• New Powers as the Plot Demands: Exodus is becoming less and less mecha and more magical tricks now. Well, to quote Orihime, The power you wished for. A power that exists for your sakes. That's not saying they can use them without any harm though, and this being Fafner, their price are jarring to say the least; and it turns out each machine will only have one special power.
  • No Periods, Period: Subverted in a discreet way and made plot relevant. Yumiko alludes to the fact that her period is late, which turns out to be very important as she is carrying the first child to be naturally conceived on the island for the last 30 years.
  • Not-So-Harmless Villain: Exodus reveals that the previously thought to be harmless Gremory-Type Festum are fully capable of assimilating people and acting as a spy, with it being implied that the Gremorys are the ones helping the villainous Festum that serve the Azazel-Types. In the end, they were part of the Sea Mir which is just pretending to help New U.N. for spying on others, while waiting chances for revenge.
  • Obfuscating Stupidity: Mizoguchi adopts an (even more) easygoing persona when investigating Yukie's treachery.
  • One-Woman Wail: Tsubaki, to lure out the Festum.
  • Otaku: Mamoru is something of a mecha/manga otaku. When in a Fafner, he is GOUBAIN!!!. When he dies, Hiroto lets his legacy live on. And in Exodus, Mimika gains the Goubain moniker.
  • Power Copying: The Mark Sein can pick up any weapon and turn it into an instrument of finely tuned Festum death.
  • Power of the Void: Festum and Mark Nicht's entire shtick with the Worm Spheres. Anything that comes in contact with these things gets erased from existence (referred to as killed for simplicity). In fact, their ultimate goal is to return the universe to nothingness, a power only they possess until others learn to utilise it.
  • Prequel: The special Right Of Left covers events that take place previous to the series.
  • Promotion to Opening Titles: Canon and Michio were added to the original series's opening during the second half.
  • Psychic Powers: The Festum have the power to read minds, which is why the humans are having such a hard time fighting them.
    • Turns out to not be very helpful early on though. Since the idea of minds that aren't psychically linked is alien to the Festum, they have no idea what they hell we're saying half of the time we they read our minds, so they just used it to dodge attacks and locate us. Later on in the series the constant exposure to our minds continuously makes them smarter, and by the time of the movie they understand the idea of tactics and how to properly fight a war. In essence, they learned from us because of their powers.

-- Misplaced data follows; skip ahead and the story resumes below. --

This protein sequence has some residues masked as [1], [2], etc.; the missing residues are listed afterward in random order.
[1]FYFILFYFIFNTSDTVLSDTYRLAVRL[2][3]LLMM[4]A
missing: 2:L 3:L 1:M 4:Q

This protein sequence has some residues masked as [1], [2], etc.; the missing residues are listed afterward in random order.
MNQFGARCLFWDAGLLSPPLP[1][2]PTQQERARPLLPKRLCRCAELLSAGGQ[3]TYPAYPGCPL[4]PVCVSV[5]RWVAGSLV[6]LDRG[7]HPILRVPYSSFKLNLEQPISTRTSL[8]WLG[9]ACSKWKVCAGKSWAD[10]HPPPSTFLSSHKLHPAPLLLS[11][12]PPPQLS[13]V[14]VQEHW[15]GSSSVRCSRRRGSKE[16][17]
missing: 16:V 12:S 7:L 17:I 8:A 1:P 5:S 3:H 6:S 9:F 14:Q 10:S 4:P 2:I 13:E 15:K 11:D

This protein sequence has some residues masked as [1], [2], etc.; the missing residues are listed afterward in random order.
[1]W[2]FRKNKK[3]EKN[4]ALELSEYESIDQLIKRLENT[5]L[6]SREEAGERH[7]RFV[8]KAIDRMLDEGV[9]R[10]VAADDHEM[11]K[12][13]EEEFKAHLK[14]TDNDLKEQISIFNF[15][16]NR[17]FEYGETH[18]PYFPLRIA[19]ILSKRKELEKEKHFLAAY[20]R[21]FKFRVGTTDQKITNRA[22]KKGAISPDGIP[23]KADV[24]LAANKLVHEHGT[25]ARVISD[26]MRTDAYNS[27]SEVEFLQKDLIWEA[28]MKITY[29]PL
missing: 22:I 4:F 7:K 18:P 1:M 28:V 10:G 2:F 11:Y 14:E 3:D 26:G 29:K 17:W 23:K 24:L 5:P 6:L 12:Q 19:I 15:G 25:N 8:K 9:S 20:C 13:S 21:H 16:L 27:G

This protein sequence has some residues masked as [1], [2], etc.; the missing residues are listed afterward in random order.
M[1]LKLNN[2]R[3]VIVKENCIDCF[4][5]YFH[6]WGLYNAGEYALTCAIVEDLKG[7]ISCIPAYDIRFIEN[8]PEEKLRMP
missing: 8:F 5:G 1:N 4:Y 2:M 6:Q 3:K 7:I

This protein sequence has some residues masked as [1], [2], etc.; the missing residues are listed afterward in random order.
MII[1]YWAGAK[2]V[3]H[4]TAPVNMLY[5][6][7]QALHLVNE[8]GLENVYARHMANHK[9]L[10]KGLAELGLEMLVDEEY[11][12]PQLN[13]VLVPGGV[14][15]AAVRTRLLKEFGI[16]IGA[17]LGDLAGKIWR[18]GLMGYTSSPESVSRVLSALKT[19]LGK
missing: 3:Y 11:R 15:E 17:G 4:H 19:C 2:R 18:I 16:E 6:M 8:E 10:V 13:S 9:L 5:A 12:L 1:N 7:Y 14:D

• Red Oni, Blue Oni: Kazuki has three such relationships in the series. With Soushi, he is the more openly emotional Red Oni. With Kouyo and later Kenji, however, he's the more level-headed Blue Oni.
  • Replacement Goldfish: While Mamoru dies in the story, his Fafner, repeatedly stated to be quite potent, is left unused afterwards. However, in The Movie, Hiroto (the kid he gave the Gobain mask to) ends up piloting it, even going so far as to constantly wear the mask as well.
  • Rescue Arc: Kazuki and co. go on one in the end of the orignal series to save Soushi, who was abducted by Festum.
  • Scenery Porn: Most of the backgrounds look absolutely gorgeous, even more so in Heaven & Earth and Exodus.
  • Sequel Hook: At the end of Exodus, Tatsumiyajima is sunk together with Altair and a frozen Seri, the refugees of Tatsumiyajima move to Watatsumijima with the intention of raising and returning to their island once they are ready to deal with Altair and Kazuki raises a reborn Soushi. With these unresolved plot lines, it made sense that The Beyond would be made to presumably wrap them up.